New York Times Spotlights Criminals' Increasing Use of Drones
Image Credit - Public Domain
Earlier this month, the New York Times released an investigative report on criminals’ growing use of drones. They examined everything from smuggling contraband into prisons to a man dropping homemade pipe bombs on his ex-girlfriend's home.
The report identifies many of the issues confronting state and local law enforcement when it comes to dealing with criminal drone activities. Specifically, they point to the unclear and conflicting laws around drones.
Some crimes, such as smuggling or voyeurism, are clearly covered by existing statutes. However, unless the authorities can locate the pilot or recover the drone, it can be difficult to identify those involved.
(A quick reminder that the Granite Signals D3 System detects pilots as well as drones!)
Importantly, the Times identifies some of the weaknesses of non-radio frequency drone detection systems. Specifically they highlight:
Audio sensors can listen for the distinctive sound of a drone, but that method does not work well in urban areas, and a drone’s sound signature can be altered by changing its propellers. Cameras have limited reach and may not be able to tell a drone from a bird. Commercially manufactured drones are typically made largely of plastic and run on battery power, so they do not give off much heat or show up strongly on radar. Picking up a drone’s radio signal is considered the most reliable way to detect one — but that does not mean the drone is easy to catch.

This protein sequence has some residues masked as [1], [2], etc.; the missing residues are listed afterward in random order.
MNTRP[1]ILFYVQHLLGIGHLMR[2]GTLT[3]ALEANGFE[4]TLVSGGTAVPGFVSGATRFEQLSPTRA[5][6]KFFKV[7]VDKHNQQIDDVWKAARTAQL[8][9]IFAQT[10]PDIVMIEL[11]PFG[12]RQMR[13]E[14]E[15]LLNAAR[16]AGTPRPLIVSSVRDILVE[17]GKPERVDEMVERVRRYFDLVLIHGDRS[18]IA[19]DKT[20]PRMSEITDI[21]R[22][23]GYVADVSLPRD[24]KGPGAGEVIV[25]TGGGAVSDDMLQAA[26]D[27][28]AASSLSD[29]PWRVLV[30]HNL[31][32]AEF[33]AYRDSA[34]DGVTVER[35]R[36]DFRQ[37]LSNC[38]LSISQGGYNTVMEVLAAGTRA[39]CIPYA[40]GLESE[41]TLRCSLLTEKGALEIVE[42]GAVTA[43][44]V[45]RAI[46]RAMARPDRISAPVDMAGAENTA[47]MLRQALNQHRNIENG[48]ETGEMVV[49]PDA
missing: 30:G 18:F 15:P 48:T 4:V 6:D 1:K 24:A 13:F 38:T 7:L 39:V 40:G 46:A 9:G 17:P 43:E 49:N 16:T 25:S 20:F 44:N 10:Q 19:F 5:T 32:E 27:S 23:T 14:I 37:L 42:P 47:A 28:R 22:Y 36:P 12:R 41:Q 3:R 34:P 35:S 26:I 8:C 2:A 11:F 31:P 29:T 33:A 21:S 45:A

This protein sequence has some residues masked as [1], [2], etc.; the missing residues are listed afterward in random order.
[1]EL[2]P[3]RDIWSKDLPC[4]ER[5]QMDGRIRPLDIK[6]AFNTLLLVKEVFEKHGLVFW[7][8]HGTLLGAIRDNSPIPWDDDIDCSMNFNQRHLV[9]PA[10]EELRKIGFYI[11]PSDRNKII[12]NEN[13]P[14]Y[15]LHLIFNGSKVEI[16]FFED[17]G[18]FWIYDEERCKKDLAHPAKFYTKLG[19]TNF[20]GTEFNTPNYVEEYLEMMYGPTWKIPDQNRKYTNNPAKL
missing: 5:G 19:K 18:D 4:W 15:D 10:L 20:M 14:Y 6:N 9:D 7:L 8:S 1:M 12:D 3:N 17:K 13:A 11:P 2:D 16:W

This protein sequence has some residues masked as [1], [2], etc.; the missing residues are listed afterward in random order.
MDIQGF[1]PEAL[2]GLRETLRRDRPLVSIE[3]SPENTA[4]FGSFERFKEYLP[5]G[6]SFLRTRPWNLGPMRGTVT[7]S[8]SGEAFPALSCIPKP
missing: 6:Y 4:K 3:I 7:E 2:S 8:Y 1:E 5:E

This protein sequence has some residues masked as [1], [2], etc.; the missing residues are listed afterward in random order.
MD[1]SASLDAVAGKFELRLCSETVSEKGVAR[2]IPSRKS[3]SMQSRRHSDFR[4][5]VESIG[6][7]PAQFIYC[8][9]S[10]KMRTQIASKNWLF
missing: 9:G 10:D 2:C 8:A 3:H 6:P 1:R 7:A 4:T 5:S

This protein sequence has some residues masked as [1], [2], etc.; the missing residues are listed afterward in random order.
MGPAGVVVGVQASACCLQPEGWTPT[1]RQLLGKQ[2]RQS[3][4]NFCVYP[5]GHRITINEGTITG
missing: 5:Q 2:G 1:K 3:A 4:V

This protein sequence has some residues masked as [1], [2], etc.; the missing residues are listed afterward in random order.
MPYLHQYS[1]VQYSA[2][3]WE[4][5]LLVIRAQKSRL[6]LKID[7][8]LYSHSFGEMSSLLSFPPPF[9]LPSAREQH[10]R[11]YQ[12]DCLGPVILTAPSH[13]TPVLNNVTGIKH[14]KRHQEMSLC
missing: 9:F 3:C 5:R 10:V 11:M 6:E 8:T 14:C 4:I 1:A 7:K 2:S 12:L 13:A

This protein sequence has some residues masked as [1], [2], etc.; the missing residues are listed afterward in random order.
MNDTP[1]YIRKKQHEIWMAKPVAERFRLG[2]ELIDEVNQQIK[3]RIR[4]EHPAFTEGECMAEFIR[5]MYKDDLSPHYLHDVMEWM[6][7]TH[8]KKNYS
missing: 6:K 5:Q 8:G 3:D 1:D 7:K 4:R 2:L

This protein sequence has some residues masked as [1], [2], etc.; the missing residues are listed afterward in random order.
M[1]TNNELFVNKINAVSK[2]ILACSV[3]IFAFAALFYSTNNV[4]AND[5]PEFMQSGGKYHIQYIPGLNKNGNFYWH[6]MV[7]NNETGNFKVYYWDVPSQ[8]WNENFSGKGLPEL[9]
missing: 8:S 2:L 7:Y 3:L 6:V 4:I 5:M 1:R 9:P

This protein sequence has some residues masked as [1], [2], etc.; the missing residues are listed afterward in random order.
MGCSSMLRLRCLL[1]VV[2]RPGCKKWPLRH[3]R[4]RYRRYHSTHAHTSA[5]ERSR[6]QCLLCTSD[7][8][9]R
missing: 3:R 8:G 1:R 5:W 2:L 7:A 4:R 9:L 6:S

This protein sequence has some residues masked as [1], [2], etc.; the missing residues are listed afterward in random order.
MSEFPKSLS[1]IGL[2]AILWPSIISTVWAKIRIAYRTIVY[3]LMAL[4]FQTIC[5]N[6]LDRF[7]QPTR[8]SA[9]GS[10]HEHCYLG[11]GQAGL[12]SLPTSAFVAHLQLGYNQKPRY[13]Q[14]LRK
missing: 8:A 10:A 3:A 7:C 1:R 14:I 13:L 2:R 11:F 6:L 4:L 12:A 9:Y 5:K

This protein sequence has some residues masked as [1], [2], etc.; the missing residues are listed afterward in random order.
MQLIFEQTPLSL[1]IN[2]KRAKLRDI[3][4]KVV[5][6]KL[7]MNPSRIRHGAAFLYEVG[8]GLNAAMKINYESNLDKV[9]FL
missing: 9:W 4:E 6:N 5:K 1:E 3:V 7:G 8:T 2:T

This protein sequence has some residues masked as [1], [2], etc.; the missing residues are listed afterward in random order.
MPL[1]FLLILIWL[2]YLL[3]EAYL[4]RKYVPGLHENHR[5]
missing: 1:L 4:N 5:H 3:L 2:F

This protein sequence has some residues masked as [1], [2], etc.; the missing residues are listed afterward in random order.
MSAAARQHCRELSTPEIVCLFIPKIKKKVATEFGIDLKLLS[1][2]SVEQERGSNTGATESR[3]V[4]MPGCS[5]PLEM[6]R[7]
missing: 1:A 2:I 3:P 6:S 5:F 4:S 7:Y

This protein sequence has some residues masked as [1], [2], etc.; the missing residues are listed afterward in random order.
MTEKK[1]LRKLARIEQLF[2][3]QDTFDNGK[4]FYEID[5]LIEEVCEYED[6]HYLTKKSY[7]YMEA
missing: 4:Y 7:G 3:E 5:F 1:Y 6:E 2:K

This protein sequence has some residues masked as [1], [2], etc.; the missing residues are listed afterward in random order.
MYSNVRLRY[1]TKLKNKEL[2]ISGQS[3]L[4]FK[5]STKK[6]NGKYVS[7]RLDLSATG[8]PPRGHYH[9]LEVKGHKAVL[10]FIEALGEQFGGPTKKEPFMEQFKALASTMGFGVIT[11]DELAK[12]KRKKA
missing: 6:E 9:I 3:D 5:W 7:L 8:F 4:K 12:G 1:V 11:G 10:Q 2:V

Additionally, and accurately, the Times notes that only Federal Agencies are permitted to disrupt drones, even if they are currently being used in the commission of a crime. Local and state authorities are only legally able to detect drones.
To read the full article click here.
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